Related to the mortgage crisis is the emerging school loan crisis, where colleges and universities make unholy alliances with lenders. The result is tuition that rises well in excess of the rate of inflation, and students that graduate with a mortgage-sized, high-interest loan. The massive amounts of debt with which these young people are saddled - before they even start their career in a job market of fewer opportunities and outsourcing abroad - will gravely affect their life choices and career choices.

Finally, there is the crumbling infrastructure crisis. The levies broke in New Orleans following Hurricane Katrina, but now the levies are breaking everywhere. And our children and families are levies, too, and they cannot stand the pressure. There are inadequate public investments in physical infrastructure such as roads and bridges, and spending for social welfare and education takes a back seat to prison and war profiteering.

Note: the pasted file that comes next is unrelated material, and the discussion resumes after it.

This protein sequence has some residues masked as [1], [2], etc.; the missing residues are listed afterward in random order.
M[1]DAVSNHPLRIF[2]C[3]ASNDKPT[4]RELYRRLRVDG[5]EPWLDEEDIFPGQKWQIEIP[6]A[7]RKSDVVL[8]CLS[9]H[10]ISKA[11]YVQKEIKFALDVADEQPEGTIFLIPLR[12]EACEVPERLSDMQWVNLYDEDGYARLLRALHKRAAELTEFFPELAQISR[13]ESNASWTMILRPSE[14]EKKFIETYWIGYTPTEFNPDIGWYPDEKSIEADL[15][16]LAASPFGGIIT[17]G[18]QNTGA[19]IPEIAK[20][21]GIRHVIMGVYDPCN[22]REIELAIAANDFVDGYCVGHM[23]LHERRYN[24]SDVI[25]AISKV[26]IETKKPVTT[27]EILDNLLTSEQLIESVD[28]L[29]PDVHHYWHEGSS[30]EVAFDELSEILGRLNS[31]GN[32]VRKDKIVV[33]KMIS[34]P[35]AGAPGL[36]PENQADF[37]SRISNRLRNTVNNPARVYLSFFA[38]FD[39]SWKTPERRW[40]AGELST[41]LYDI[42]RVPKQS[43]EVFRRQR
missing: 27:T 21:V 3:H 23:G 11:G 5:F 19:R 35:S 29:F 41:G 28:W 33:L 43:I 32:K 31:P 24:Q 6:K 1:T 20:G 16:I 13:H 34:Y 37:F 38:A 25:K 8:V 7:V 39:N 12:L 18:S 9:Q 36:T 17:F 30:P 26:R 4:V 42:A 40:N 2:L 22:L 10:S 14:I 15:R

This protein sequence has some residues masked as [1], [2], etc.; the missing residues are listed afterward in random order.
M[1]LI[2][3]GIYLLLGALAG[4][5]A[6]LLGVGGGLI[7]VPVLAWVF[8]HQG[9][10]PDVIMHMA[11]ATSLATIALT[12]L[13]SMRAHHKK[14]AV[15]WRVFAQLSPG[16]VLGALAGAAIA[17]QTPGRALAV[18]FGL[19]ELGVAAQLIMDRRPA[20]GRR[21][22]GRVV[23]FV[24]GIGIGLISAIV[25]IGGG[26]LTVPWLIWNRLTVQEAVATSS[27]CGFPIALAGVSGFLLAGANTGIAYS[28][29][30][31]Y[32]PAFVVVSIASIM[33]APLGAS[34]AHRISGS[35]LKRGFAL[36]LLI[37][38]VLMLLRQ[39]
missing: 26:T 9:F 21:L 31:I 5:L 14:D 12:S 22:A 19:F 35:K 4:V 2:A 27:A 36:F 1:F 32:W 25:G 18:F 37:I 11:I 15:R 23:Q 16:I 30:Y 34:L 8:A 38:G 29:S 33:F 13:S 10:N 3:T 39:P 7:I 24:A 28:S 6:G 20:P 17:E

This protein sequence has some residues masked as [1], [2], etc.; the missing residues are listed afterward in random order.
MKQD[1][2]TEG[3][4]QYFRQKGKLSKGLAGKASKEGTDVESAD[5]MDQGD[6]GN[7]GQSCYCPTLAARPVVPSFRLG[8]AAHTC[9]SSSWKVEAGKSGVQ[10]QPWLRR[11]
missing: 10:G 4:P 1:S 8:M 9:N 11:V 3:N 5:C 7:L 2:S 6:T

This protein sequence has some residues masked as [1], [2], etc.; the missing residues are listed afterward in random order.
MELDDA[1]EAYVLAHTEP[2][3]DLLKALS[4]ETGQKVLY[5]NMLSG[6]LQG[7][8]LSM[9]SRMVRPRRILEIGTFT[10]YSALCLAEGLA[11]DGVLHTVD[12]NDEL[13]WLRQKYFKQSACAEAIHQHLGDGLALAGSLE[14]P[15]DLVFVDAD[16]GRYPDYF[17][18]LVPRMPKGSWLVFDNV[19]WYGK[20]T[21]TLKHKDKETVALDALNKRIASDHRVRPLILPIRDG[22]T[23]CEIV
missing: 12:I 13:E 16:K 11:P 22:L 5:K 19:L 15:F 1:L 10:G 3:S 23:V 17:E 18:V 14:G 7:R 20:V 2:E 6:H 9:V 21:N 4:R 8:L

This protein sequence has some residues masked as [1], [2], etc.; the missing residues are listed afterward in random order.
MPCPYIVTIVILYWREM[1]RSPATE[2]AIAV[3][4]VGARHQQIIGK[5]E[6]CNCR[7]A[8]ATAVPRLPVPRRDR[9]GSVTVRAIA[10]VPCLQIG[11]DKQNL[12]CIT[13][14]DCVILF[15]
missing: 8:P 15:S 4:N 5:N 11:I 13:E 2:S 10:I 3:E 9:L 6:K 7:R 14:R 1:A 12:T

What caused this problem? To make a long story short, much of it has to do with the conservative revolution, perverse public policy choices that shift wealth upward, deregulation, hatred of government as a force for social change, and unscrupulous politicians who run the track each and every day to make that money for their corporate pimps.

The PGW commercial represents the common Dickensian strategy, American-style, of callously blaming the poor for their own problems, calling for personal responsibility, and criminalizing them as a means of shutting them up, shutting them down and keeping them in line. But what do you do when most people are poor or are becoming poor, as is the case with the U.S.?